Standard equipment in the LS includes such popular staples as anti-lock brakes, traction control, air conditioning, automatic transmission, power windows, power locks and AM/FM stereo with cassette, plus a few other goodies such as tilt wheel, power trunk release, remote keyless entry, cruise control and a fold-down rear-seat armrest with dual cupholders as well as a small tray to hold snacks.

New for ’99 is a medium metallic bronze mist exterior finish, a rich and stylish color.

About all you need to add to fully equip the Malibu is a power sunroof at $650 and an upgrade of the audio system to include a CD player for $2 00. Lea ther seats run $595, but leather isn’t necessary in a sedan in which the focus is on function.

>> 1999 Chevrolet Mailibu LS
© 1999 Chicago Tribune Wheelbase: 107 inches Length: 190.4 inches Engine: 3.1-liter, 150-h.p. V-6 Transmission: 4-speed automatic Fuel economy: 20 m.p.g. city/29 m.p.g. highway Base price: $18,910 Price as tested: Includes $595 for leather bucket seats; $650 for power sunroof; $200 for AM/FM stereo with CD player and cassette; and $60 for mudguards. Add $535 for freight. Pluses: Plenty of room. Ample power from V-6. Excellent mileage. ABS and traction control standard along with air conditioning, automatic transmission, power windows and power locks. Lots of car for the money. One of few good names on GM vehicles. Minuses: Seats need softening up. Cupholder left of steering column needs to be removed before you remove it with your hand in an evasive maneuver.

>>

Consumer reviews

Rating breakdown (out of 5):
  • Comfort 3.8
  • Interior design 3.4
  • Performance 3.8
  • Value for the money 3.7
  • Exterior styling 3.5
  • Reliability 3.6

Most recent consumer reviews

4.3

Good power and gets me there

I only have 85,000 miles original on mine but I do experience tire noise and a little uncomfortable sitting. Good work car cheap made. Handles well good power not overly excited about air conditioning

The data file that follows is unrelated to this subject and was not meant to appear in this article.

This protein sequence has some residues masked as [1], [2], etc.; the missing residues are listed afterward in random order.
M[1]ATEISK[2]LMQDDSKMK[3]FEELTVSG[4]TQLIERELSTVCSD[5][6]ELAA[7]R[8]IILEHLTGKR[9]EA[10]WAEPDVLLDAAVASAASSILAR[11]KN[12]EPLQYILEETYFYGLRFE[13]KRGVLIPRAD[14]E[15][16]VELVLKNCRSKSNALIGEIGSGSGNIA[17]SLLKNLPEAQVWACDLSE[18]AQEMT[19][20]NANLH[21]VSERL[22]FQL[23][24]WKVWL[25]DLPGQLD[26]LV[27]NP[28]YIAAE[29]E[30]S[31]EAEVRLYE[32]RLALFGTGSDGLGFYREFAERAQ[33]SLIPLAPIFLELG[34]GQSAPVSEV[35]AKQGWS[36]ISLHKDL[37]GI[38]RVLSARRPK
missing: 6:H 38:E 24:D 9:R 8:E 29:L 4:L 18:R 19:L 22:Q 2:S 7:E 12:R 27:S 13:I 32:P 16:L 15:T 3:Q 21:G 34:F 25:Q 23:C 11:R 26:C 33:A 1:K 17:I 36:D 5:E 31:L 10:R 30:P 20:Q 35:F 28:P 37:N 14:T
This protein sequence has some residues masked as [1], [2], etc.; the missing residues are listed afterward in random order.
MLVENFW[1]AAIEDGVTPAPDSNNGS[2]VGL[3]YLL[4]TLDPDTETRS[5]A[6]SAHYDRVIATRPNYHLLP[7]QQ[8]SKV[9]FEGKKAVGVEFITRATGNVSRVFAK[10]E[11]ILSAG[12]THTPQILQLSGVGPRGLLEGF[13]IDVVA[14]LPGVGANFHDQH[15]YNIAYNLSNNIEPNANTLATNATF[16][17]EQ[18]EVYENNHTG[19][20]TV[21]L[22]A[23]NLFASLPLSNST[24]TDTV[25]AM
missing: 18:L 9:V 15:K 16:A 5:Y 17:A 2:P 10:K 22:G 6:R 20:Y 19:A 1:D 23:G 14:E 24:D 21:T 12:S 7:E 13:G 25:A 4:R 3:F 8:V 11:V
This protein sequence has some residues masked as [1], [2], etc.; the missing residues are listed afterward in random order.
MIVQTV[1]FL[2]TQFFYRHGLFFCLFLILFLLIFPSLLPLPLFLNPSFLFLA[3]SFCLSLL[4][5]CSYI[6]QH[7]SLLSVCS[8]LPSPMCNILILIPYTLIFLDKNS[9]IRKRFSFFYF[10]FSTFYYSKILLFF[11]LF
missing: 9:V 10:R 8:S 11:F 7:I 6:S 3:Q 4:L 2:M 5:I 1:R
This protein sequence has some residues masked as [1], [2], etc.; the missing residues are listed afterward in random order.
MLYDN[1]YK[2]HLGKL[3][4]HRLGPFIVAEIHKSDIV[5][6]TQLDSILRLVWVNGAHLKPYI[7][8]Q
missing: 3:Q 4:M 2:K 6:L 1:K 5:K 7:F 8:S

3.4

Drive this car 105 MPH everyday

Well this is an inexpensive car that my Dad brought to Europe in 2003. When I am in Europe I drive this car every day at 105 MPH & 3500 RPM(in Europe) for about 20 km, electronic governor prevents faster speeds and breaks on this car are not good enough for these speeds in comparison to my Mercedes C300, but it is good enough. We have had this car since new with almost zero problems (beside some electronic window switches and cabin fan switch & motor). Still we only have about 60,000 miles. I plan to drive this car for at least 10-20 more years as the second car. Wish that GM evolved their cars like Mercedes does for stability at high speeds. If you drive 55-65 MPH this car is perfect.

4.0

Great economical car.

I've read some bad reviews on this car but from my experience; cheap to buy, cheap to own and got me around very comfortably. I bought and owned two of this generation vehicle and they both served me well. Also cheap to insure.

See all 19 consumer reviews

Warranty

New car and Certified Pre-Owned programs by Chevrolet
Certified Pre-Owned program benefits
Maximum age/mileage
5 model years or newer/up to 75,000 miles
Basic warranty terms
12 months/12,000 miles bumper-to-bumper original warranty, then may continue to 6 years/100,000 miles limited (depending on variables)
Powertrain
6 years/100,000 miles
Dealer certification required
172-point inspection
Roadside assistance
Yes
View all cpo program details

Have questions about warranties or CPO programs?

Compare the competitors

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See all 1999 Chevrolet Malibu articles